Through a Glass Darkly (1961) Script

DIGITALLY RESTORED IN 2015

THROUGH A GLASS DARKLY


TO KÄBI MY WIFE


I was first up on the jetty!

That was refreshing.

If Papa and Martin put out the nets, Minus and I will get the milk.

No, David and Minus can put out the nets so I can take my wife for a walk.

Can't Karin and I put out the nets, while Minus and Martin get the milk?

I won't do either. I'll decide for myself what I want to do.

I haven't seen you all day, Minus. Let's go.

Why should women always decide?

I say we do as Karin says. That way we won't lose our dignity.

Think of the time we'd have saved if Papa had decided that right off.

Should we get dressed before we put out the nets?

What do you think?

Isn't it rather chilly? You think?

My bathrobe is thinner than yours.

If you're cold... Me cold? Not a bit. Are you?

You're the one who said it was chilly. There is a bit of a breeze, though.

We'll harden ourselves. Virility overrules health, right?

If Hemingway could do it, so can we. Forward march.


Think there'll be a thunderstorm?

No, not tonight.

I don't know. Look at those clouds.

Are you afraid of thunder?

You have no idea how terrified I am of it.

When it would roll through the Alps, God help us.

Did you like it there otherwise? I was homesick.

But I wasn't coming home until I'd finished the novel.

And now it's finished?

Yes, pretty much.

How's your ulcer? So-so.

Can you prescribe something? It hurts due to the climate change.

We'll go to the pharmacy tomorrow. I have errands to run anyway.

Did you get my last letter? I sent it on Monday.

I was in Basel visiting the Waldsteins. They send their regards.

Then you didn't get it.

I flew here on Wednesday. Then you didn't get it.

Was it important? It was about Karin.

I felt I had to write, even if it disturbed your writing.

A cuckoo. Didn't you hear it? No.

Surely you hear it now. Where?

There.

When did you wash your ears out last?

Stop it. Yours are too sensitive.

It's strange, but since my illness, my hearing has become so acute.

Maybe it's the electric-shock therapy.

How did Papa look to you yesterday when he arrived from Switzerland?

How do you mean? I thought he looked gray.

Tired from the journey, I suppose. Probably.

But he doesn't seem happy.

Is Marianne coming here? Martin said they broke up.

Poor Papa. Alone again.

I never liked Marianne.

She put on such airs, and poor Papa looked so ordinary next to her.

And then she sneered at his books.

Papa has to get good reviews on this book.

But everybody reads his books.

He doesn't care about the sales.

He wants to be a writer.

What are you laughing at?

You're so tall and so serious.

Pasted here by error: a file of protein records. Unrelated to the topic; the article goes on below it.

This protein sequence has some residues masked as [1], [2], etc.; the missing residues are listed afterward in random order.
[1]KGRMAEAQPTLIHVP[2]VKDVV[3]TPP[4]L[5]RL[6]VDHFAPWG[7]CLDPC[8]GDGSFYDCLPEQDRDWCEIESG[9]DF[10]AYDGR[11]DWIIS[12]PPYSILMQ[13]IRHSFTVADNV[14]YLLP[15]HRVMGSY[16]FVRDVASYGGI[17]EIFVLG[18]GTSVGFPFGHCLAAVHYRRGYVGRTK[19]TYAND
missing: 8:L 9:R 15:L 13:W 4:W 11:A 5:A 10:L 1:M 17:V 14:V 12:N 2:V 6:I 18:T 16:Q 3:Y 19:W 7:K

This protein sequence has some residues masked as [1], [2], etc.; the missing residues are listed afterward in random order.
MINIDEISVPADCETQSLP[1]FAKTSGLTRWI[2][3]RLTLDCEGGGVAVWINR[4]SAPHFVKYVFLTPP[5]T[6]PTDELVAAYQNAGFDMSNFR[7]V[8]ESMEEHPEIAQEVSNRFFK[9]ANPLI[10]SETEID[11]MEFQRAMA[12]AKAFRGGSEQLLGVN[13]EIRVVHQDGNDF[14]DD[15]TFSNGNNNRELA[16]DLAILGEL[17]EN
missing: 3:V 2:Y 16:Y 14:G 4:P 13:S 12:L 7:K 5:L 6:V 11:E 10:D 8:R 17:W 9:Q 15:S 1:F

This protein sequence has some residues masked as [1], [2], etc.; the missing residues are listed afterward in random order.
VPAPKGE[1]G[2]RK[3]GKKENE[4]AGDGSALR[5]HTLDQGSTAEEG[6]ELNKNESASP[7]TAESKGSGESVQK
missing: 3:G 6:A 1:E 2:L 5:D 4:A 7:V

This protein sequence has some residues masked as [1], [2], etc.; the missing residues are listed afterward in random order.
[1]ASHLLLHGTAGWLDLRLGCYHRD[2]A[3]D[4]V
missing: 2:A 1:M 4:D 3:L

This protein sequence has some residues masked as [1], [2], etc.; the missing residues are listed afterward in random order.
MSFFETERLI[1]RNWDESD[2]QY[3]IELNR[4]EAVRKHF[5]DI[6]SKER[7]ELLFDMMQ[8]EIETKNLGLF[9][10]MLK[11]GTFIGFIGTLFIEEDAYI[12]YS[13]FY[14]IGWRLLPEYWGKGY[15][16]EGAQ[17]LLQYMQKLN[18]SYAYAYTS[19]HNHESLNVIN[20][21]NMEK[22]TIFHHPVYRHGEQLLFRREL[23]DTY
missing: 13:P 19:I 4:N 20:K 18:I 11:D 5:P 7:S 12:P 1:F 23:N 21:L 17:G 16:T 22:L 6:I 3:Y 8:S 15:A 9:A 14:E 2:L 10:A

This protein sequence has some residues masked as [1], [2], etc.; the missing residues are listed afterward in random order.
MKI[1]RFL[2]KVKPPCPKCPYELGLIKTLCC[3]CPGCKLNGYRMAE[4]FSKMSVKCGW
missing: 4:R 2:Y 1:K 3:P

"He wants to be a writer."

Don't look so hurt. I love you, little Minus.

You've grown so tall. Stop being so silly.

Seventeen and nearly ten feet tall.

Where's your girlfriend? Who'd want to be with me?

Don't be mad because I laughed at you.

Edgar is the only psychiatrist I trust.

He's treated her all along.

And?

When Karin came home from the hospital last month, he and I had a good talk.

He couldn't guarantee a permanent recovery.

And now?

She seems unusually well.

She hasn't been sleeping well.

Her hearing has become very acute. That's about it.

How much does she know?

She actually knows the whole truth about her illness, but not that it's relatively incurable.

You say "relatively"?

Edgar has had cases of full recovery, so there is hope.

How are things between you?

Fine, thank you.

The days pass by as usual.

I've given my lectures all spring and examined numerous students.

I've come to realize that I love her and that I'm helplessly bound to her, whatever happens.

I've become the anchor of her existence, perhaps her only security.

I see.

Well, shall we put out the nets?

Yes, let's.


Hey.

Be careful now.

Keep away from me.

Stop hugging and kissing me.

Stop sunbathing half-naked. You disgust me.

You know very well what I mean. Women are horrible.

How they smell and move around, how they stick out their stomachs, how they comb their hair and talk.

Makes me feel like a skinned rabbit. Poor boy.

Thanks. I can give myself all the pity I want.

What's wrong? I've never seen you like this.

Please don't tell Martin or Papa.

Don't be silly.

I wish I could talk to Papa, just once.

He's so wrapped up in himself.

Him too.

Let's go home.

I spilled the milk. Careless boy.

Damn! I hate it when I hurt my finger.

Put a bandage on it.

Hello.

Martin cut his finger. Let's have a look.

I'll put the milk in the cellar.

It looks deep. Put a bandage on it. So much fuss over a little finger.

Isn't it beautiful... supper by lantern and moonlight?

You're a master chef, Papa. It smells wonderful.

Smell it, Minus.

You should write cookbooks instead of novels.

How shall we sit? Karin there, and you over there.

Minus over there, and me here.

How I've longed for this moment. Why?

I was homesick the whole time.

For us? Yes, even for you.

Are you staying?

For this month, at least.

Are you going away again?

I'm in charge of a tour to Yugoslavia.

In charge of a tour? Why?

It's a very flattering offer.

A cultural delegation.

Since I know the country, why not?

Well, cheers, David. Welcome home.

Thank you.

Cheers, Karin. Cheers, Minus.

What about your book?

It'll be finished by then.

I spoke to the publishers. I'll turn in the manuscript next week.

Will you be away long? I'm not sure.

I may stay a while in Dubrovnik after the others go home.

I feel like a criminal for some reason.

You promised to stay home after Switzerland, didn't you?

I vaguely remember discussing it, but as for promising...

Yes, Papa, you promised.

How unfortunate.

Yes, it is.